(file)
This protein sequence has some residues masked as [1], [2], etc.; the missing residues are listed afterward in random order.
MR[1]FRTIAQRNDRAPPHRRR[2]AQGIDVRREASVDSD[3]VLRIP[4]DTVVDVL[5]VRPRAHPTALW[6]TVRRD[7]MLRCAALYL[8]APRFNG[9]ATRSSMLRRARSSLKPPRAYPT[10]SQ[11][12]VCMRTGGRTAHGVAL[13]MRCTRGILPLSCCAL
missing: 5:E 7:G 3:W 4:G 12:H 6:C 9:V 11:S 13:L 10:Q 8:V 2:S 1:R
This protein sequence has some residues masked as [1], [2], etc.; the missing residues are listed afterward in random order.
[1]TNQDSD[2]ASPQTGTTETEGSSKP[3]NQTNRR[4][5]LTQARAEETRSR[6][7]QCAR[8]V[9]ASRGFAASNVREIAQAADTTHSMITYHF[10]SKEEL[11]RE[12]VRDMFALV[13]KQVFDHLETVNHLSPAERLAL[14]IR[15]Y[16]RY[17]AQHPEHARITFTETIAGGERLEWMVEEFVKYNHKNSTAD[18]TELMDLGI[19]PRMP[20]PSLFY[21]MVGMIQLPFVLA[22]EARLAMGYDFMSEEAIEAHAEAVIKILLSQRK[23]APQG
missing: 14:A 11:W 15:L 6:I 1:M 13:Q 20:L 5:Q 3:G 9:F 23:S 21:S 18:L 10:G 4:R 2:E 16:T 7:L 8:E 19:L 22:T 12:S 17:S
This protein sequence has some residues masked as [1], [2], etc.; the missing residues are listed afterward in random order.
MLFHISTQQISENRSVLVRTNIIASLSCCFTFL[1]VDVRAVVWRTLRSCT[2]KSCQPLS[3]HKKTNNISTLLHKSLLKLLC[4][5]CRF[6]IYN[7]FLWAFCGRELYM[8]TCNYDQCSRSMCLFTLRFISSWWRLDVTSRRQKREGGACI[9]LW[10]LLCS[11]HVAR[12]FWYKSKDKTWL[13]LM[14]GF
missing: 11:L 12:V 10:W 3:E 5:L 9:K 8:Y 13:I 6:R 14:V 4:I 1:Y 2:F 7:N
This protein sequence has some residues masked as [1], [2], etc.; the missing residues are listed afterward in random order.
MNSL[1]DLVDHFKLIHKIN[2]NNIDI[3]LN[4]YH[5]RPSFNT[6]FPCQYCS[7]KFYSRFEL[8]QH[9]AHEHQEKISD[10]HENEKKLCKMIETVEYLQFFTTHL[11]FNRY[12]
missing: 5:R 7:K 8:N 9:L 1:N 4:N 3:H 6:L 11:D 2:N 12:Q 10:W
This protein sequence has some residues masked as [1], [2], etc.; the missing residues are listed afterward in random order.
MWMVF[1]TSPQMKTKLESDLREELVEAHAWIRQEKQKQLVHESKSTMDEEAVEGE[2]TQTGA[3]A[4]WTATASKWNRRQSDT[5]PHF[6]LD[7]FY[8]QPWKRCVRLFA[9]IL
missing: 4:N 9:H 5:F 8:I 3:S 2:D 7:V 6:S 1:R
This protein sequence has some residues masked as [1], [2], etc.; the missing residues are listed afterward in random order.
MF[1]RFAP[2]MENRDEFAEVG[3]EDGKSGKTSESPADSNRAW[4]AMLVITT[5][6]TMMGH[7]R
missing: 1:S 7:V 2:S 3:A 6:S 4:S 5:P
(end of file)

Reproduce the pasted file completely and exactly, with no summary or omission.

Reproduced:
This protein sequence has some residues masked as [1], [2], etc.; the missing residues are listed afterward in random order.
MR[1]FRTIAQRNDRAPPHRRR[2]AQGIDVRREASVDSD[3]VLRIP[4]DTVVDVL[5]VRPRAHPTALW[6]TVRRD[7]MLRCAALYL[8]APRFNG[9]ATRSSMLRRARSSLKPPRAYPT[10]SQ[11][12]VCMRTGGRTAHGVAL[13]MRCTRGILPLSCCAL
missing: 5:E 7:G 3:W 4:G 12:H 6:C 9:V 11:S 13:L 10:Q 8:V 2:S 1:R
This protein sequence has some residues masked as [1], [2], etc.; the missing residues are listed afterward in random order.
[1]TNQDSD[2]ASPQTGTTETEGSSKP[3]NQTNRR[4][5]LTQARAEETRSR[6][7]QCAR[8]V[9]ASRGFAASNVREIAQAADTTHSMITYHF[10]SKEEL[11]RE[12]VRDMFALV[13]KQVFDHLETVNHLSPAERLAL[14]IR[15]Y[16]RY[17]AQHPEHARITFTETIAGGERLEWMVEEFVKYNHKNSTAD[18]TELMDLGI[19]PRMP[20]PSLFY[21]MVGMIQLPFVLA[22]EARLAMGYDFMSEEAIEAHAEAVIKILLSQRK[23]APQG
missing: 14:A 11:W 15:L 6:I 1:M 13:Q 20:L 5:Q 3:G 9:F 23:S 21:S 18:L 10:G 4:R 2:E 16:T 7:L 8:E 19:L 22:T 12:S 17:S
This protein sequence has some residues masked as [1], [2], etc.; the missing residues are listed afterward in random order.
MLFHISTQQISENRSVLVRTNIIASLSCCFTFL[1]VDVRAVVWRTLRSCT[2]KSCQPLS[3]HKKTNNISTLLHKSLLKLLC[4][5]CRF[6]IYN[7]FLWAFCGRELYM[8]TCNYDQCSRSMCLFTLRFISSWWRLDVTSRRQKREGGACI[9]LW[10]LLCS[11]HVAR[12]FWYKSKDKTWL[13]LM[14]GF
missing: 11:L 12:V 10:W 3:E 5:L 9:K 8:Y 13:I 6:R 14:V 4:I 1:Y 2:F 7:N
This protein sequence has some residues masked as [1], [2], etc.; the missing residues are listed afterward in random order.
MNSL[1]DLVDHFKLIHKIN[2]NNIDI[3]LN[4]YH[5]RPSFNT[6]FPCQYCS[7]KFYSRFEL[8]QH[9]AHEHQEKISD[10]HENEKKLCKMIETVEYLQFFTTHL[11]FNRY[12]
missing: 5:R 7:K 8:N 9:L 1:N 4:N 3:H 6:L 11:D 2:N 12:Q 10:W
This protein sequence has some residues masked as [1], [2], etc.; the missing residues are listed afterward in random order.
MWMVF[1]TSPQMKTKLESDLREELVEAHAWIRQEKQKQLVHESKSTMDEEAVEGE[2]TQTGA[3]A[4]WTATASKWNRRQSDT[5]PHF[6]LD[7]FY[8]QPWKRCVRLFA[9]IL
missing: 4:N 9:H 5:F 8:I 3:S 2:D 7:V 6:S 1:R
This protein sequence has some residues masked as [1], [2], etc.; the missing residues are listed afterward in random order.
MF[1]RFAP[2]MENRDEFAEVG[3]EDGKSGKTSESPADSNRAW[4]AMLVITT[5][6]TMMGH[7]R
missing: 1:S 7:V 2:S 3:A 6:S 4:S 5:P